Guide to Preventing and Responding to School Violence


I’ve chosen to loosely relate my final blog post to my Peace Learner Commitment. That commitment was made as a result of all I’ve learned about gun violence while interning at the Brady Center, and in an effort to start spreading the word about intercepting gun violence, I’d like to share this resource with you.

This Guide to Preventing and Responding to School Violence is a pretty technical examination of all the pragmatic steps that need to be in place should the worst happen – the worst, in this case, being gun violence in a school. As much as we as teachers and caregivers hope that this never touches us, the fact is, America sees a frightening amount of gun violence on a daily basis, substantially more than any other developed nation. Many of these mass shootings (considered at least four people injured or killed by one shooter at one time) happen in schools.

This document is a very thorough resource for not only teachers, but administrators, parents, community leaders, and public safety officials. It is appropriate to implement in full or in part at the discretion of a school. The important thing is that adults in schools are aware of the threat of gun violence. Not only must official emergency preparedness policies be in place, but teachers have a responsibility to keep an alert eye and ear out in order to discourage talk of violence among students. There are often warning signs of the potential for violence with weapons; the answer to confront this threat is not arming more people, but in increased communication among responsible adults about how to address and respond to violent crisis, should it unfortunately occur.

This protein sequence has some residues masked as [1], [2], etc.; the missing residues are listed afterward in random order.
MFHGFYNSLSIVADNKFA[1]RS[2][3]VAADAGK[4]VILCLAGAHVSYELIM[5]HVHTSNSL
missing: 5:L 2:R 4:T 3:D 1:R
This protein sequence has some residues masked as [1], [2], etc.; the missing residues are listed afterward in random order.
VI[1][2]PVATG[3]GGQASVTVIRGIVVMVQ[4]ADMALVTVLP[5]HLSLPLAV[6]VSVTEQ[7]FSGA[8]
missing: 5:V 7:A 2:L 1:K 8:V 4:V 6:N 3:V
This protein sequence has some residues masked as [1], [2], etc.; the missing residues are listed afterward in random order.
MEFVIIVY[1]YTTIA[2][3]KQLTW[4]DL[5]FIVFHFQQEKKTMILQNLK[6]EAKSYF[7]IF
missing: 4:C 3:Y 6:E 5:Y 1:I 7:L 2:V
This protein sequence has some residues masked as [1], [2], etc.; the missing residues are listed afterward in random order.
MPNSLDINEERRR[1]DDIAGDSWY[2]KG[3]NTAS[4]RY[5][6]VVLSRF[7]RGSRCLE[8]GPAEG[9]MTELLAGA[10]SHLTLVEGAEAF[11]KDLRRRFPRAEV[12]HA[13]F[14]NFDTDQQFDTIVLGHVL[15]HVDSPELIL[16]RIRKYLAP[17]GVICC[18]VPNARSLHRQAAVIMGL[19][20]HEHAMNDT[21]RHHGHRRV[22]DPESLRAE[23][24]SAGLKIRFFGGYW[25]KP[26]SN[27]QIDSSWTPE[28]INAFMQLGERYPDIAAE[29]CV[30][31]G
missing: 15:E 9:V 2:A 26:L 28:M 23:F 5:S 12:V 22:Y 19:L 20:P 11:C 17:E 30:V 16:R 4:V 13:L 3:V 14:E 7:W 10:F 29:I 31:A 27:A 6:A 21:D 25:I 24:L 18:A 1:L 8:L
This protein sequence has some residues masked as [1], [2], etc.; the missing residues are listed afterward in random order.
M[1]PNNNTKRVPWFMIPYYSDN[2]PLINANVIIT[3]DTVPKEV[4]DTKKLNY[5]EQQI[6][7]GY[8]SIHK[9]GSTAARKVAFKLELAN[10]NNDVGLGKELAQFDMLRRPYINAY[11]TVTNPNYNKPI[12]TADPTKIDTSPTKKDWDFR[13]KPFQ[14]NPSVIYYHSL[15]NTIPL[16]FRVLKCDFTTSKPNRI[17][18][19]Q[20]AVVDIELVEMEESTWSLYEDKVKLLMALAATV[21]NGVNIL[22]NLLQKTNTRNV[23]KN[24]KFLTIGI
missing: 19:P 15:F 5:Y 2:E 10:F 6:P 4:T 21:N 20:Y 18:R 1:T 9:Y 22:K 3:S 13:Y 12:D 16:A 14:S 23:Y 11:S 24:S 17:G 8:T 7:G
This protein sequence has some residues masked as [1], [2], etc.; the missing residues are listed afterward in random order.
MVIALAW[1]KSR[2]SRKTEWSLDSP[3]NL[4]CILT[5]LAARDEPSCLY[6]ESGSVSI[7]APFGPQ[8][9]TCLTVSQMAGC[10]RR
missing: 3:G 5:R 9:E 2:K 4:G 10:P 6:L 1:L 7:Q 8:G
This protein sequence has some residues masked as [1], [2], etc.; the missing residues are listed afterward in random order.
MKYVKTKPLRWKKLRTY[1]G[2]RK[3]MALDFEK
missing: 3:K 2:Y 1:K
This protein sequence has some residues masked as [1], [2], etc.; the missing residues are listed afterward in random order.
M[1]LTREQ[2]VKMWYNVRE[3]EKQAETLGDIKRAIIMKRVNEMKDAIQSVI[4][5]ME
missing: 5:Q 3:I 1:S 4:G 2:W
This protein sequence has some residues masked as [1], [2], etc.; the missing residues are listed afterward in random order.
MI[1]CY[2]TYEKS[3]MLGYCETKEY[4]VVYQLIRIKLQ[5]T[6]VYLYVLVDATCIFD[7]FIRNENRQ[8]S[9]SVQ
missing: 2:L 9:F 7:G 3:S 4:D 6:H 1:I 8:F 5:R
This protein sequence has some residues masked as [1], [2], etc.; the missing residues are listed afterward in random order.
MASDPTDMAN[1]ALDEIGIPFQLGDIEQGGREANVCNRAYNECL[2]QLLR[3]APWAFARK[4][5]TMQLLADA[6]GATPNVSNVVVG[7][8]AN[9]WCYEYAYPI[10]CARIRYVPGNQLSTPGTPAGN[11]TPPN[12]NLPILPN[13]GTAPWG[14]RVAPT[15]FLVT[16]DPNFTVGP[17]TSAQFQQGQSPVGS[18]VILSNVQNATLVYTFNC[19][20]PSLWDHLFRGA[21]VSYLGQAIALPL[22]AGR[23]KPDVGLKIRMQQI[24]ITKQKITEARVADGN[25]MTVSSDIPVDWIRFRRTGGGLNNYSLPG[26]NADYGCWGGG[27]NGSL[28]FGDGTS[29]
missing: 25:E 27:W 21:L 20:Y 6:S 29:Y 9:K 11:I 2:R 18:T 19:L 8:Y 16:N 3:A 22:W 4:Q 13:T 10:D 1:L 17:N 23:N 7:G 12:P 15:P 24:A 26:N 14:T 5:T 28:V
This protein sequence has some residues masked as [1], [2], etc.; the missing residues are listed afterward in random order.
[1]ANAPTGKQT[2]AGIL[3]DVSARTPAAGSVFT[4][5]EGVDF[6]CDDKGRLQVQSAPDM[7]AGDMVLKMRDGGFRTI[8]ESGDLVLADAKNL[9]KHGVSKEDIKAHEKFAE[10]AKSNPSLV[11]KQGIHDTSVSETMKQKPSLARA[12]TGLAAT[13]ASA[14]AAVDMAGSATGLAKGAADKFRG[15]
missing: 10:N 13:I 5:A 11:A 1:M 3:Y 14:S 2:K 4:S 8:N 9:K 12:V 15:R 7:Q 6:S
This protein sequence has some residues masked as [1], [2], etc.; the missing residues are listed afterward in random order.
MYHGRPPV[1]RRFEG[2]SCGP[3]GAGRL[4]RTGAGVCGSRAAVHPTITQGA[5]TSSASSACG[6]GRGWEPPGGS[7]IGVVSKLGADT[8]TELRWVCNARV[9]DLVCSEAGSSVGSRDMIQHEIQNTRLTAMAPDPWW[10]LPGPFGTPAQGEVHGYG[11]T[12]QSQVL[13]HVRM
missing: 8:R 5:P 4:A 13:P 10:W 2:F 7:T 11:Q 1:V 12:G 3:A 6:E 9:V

The way I interpret this resource, it can be used as a way to build a safe community. This pillar of peace education can be addressed by an unlimited number of strategies – this is just one to develop in order to serve a community if gun violence ever does become a reality. In addition, this document is a tangible method of skill building for adults in a school. It should be integrated with the crisis response plans that schools already have, and can be the worst-case-scenario guide for schools that already are committed to building peaceable communities.

As sad as it is to acknowledge, many schools in America are stuck in violent environments, in neighborhoods that experience gun violence every day. Realistic measures must be taken by people in charge to make every effort to ensure no gun crosses the threshold of their schools.

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